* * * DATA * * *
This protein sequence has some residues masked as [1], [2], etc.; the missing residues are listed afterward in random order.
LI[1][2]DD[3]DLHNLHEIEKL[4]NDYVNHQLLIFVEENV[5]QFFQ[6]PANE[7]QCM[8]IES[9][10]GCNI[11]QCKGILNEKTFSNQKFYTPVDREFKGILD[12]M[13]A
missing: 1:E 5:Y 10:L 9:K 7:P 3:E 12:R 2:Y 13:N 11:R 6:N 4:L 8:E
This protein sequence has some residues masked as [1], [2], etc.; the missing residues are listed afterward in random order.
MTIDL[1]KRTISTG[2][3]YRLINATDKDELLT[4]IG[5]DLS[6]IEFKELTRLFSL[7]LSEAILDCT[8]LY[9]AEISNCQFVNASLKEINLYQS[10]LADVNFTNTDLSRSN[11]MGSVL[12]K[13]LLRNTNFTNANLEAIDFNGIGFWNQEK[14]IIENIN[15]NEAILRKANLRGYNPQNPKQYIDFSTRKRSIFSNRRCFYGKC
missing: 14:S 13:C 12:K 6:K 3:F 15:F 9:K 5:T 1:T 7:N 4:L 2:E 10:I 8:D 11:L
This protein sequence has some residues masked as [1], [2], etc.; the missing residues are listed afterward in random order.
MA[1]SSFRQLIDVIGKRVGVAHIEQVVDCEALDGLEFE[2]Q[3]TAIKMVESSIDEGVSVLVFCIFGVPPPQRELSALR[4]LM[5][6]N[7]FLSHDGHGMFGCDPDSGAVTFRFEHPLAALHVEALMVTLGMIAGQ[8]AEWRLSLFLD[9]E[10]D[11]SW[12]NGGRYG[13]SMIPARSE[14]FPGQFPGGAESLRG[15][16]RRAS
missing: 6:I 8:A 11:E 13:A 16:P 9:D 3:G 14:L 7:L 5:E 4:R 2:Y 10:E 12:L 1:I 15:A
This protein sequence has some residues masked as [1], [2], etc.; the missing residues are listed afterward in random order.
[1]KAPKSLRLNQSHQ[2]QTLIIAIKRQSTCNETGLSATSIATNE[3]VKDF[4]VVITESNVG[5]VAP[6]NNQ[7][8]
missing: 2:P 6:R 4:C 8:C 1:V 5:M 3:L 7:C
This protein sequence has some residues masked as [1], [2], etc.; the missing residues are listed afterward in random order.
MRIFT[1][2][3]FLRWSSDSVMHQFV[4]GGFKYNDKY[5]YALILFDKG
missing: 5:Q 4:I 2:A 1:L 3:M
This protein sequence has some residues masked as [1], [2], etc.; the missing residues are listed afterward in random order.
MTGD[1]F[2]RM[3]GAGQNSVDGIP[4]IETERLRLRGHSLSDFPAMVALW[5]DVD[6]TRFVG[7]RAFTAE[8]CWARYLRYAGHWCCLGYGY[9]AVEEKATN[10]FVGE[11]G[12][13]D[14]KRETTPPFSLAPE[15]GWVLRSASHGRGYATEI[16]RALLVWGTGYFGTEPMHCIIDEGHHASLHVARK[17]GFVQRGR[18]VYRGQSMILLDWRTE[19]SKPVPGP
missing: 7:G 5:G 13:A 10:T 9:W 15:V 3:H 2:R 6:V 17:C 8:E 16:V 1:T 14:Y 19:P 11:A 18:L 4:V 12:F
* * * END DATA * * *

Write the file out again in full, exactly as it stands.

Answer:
This protein sequence has some residues masked as [1], [2], etc.; the missing residues are listed afterward in random order.
LI[1][2]DD[3]DLHNLHEIEKL[4]NDYVNHQLLIFVEENV[5]QFFQ[6]PANE[7]QCM[8]IES[9][10]GCNI[11]QCKGILNEKTFSNQKFYTPVDREFKGILD[12]M[13]A
missing: 1:E 5:Y 10:L 9:K 7:P 3:E 12:R 2:Y 13:N 11:R 6:N 4:L 8:E
This protein sequence has some residues masked as [1], [2], etc.; the missing residues are listed afterward in random order.
MTIDL[1]KRTISTG[2][3]YRLINATDKDELLT[4]IG[5]DLS[6]IEFKELTRLFSL[7]LSEAILDCT[8]LY[9]AEISNCQFVNASLKEINLYQS[10]LADVNFTNTDLSRSN[11]MGSVL[12]K[13]LLRNTNFTNANLEAIDFNGIGFWNQEK[14]IIENIN[15]NEAILRKANLRGYNPQNPKQYIDFSTRKRSIFSNRRCFYGKC
missing: 14:S 13:C 12:K 6:K 3:F 15:F 9:K 5:T 1:T 7:N 4:L 2:E 10:I 8:D 11:L
This protein sequence has some residues masked as [1], [2], etc.; the missing residues are listed afterward in random order.
MA[1]SSFRQLIDVIGKRVGVAHIEQVVDCEALDGLEFE[2]Q[3]TAIKMVESSIDEGVSVLVFCIFGVPPPQRELSALR[4]LM[5][6]N[7]FLSHDGHGMFGCDPDSGAVTFRFEHPLAALHVEALMVTLGMIAGQ[8]AEWRLSLFLD[9]E[10]D[11]SW[12]NGGRYG[13]SMIPARSE[14]FPGQFPGGAESLRG[15][16]RRAS
missing: 6:I 8:A 11:E 13:A 16:P 9:D 3:G 14:L 7:L 5:E 4:R 2:Y 10:E 12:L 1:I 15:A
This protein sequence has some residues masked as [1], [2], etc.; the missing residues are listed afterward in random order.
[1]KAPKSLRLNQSHQ[2]QTLIIAIKRQSTCNETGLSATSIATNE[3]VKDF[4]VVITESNVG[5]VAP[6]NNQ[7][8]
missing: 2:P 6:R 4:C 8:C 1:V 5:M 3:L 7:C
This protein sequence has some residues masked as [1], [2], etc.; the missing residues are listed afterward in random order.
MRIFT[1][2][3]FLRWSSDSVMHQFV[4]GGFKYNDKY[5]YALILFDKG
missing: 5:Q 4:I 2:A 1:L 3:M
This protein sequence has some residues masked as [1], [2], etc.; the missing residues are listed afterward in random order.
MTGD[1]F[2]RM[3]GAGQNSVDGIP[4]IETERLRLRGHSLSDFPAMVALW[5]DVD[6]TRFVG[7]RAFTAE[8]CWARYLRYAGHWCCLGYGY[9]AVEEKATN[10]FVGE[11]G[12][13]D[14]KRETTPPFSLAPE[15]GWVLRSASHGRGYATEI[16]RALLVWGTGYFGTEPMHCIIDEGHHASLHVARK[17]GFVQRGR[18]VYRGQSMILLDWRTE[19]SKPVPGP
missing: 7:G 5:G 13:A 10:T 9:W 15:V 3:H 2:R 6:V 17:C 8:E 16:V 1:T 14:Y 19:P 11:A 18:L 4:V 12:F